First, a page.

Air Force Maj. Gen. Samuel “Bo” Mahaney, Air Mobility Command chief of staff, responded to questions on the topic of leadership in turbulent times during a public webinar May 8, hosted by Missouri University of Science and Technology in Rolla, Missouri.
Mahaney, who is originally from St. James, Missouri, is currently stationed at Scott Air Force Base, Illinois – about 20 miles east of St. Louis – and earned a bachelor’s degree in history from Missouri S&T in 1985. He was also commissioned as an officer through that university’s Air Force ROTC program.
“I started off right out of ROTC there at Missouri S&T, and became what’s called an electronic warfare officer,” Mahaney said. “I was flying the B-52, which is a nuclear bomber that basically won the Cold War against the Soviet Union … I was not the pilot at the time – I was in the back of the flight-deck area dealing with what we called ‘beeps and squeaks.’ In other words, as that bomber went into the Warsaw Pact, or the Soviet Union, there were a wide array of ground-to-air defense systems in the Soviet Union that were designed to shoot that bomber down before we could deliver our payload. There were a wide array of Soviet fighter aircraft that were assigned to shoot us out of the air, and my job was to defend that B-52 against those threats – to confuse them, to jam them and to defeat them so we could get to our targets.”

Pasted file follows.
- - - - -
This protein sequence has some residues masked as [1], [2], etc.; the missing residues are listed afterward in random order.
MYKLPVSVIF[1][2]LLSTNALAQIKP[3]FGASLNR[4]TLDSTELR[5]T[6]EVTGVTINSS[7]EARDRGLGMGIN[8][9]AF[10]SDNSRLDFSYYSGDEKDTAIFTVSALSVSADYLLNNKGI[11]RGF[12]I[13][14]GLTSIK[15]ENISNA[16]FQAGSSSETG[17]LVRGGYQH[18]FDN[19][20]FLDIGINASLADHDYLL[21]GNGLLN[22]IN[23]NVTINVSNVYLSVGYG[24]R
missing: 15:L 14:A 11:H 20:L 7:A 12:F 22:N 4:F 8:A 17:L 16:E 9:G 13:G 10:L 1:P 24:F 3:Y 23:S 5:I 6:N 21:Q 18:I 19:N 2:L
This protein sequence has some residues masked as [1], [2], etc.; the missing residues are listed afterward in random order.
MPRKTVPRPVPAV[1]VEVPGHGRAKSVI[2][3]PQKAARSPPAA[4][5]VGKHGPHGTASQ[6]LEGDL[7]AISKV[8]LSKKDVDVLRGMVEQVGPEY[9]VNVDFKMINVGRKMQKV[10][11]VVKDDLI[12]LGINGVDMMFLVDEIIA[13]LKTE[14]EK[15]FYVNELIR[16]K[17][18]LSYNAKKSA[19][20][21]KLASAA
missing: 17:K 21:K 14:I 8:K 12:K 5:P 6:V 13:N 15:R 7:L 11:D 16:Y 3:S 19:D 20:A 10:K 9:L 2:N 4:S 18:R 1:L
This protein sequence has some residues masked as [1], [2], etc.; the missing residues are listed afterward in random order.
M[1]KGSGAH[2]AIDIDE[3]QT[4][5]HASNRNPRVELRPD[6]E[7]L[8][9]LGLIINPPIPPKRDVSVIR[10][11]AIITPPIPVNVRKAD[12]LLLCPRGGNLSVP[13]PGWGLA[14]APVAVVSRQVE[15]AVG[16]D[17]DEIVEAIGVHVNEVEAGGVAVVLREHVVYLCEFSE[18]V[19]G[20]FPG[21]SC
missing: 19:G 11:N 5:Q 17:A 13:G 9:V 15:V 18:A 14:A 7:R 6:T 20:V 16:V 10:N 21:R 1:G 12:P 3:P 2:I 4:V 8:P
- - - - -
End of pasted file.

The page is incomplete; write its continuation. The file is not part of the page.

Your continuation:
Many assignments and 30-plus years later, Mahaney is Air Mobility Command’s chief of staff.
“When you talk about Air Mobility Command, there’s just basically three words that really sum it all up,” he said. “It’s called rapid global mobility … When it absolutely, positively has to be there overnight – so, the bottom line is we’re that piece of the Department of Defense that when the Air Force says, ‘hey, we can be anywhere on the globe in a moment’s notice,’ that’s us. That’s what we do.”
Mahaney spoke on the “balancing act” of meeting AMC’s mission requirements while mitigating risks posed by COVID-19.
“It was disruptive,” he said, “and it was unexpected. One of my jobs is to … help our different directors manage risk. As we manage risk, we think in terms of risk to force – that’s our people – and risk to mission. Are we able to get what the rest of the Department of Defense needs? Are we able to get to what the nation needs for its defense? And it’s all a balancing act as we go through that.”
Ultimately, Mahaney explained, the U.S. military is prepared for any threat.
“We had to do some adapting to an invisible enemy, but an enemy nonetheless, that kept us potentially from moving. Like I said, our mission is rapid global mobility. Well, if you’ve got countries starting to close and you can’t get your aircraft through those countries, now you have that risk to mission that I’m talking about. And if you’re moving your Airmen into countries that have a high infection rate, like Italy had … now you’ve got a high risk to force. Meanwhile, we had to do some things. We had to bring our American citizens from countries all around the world who couldn’t get back because commercial flights were beginning to shut down. We had to provide a way to get them back. Working with the State Department we were able to do that. We had patients, not necessarily COVID-19 patients, but patients all around the world that we still needed to move in our aeromedical evacuation system. So, we had to find ways to move, reduce that risk to force, reduce that risk to mission, to move those patients,” he said.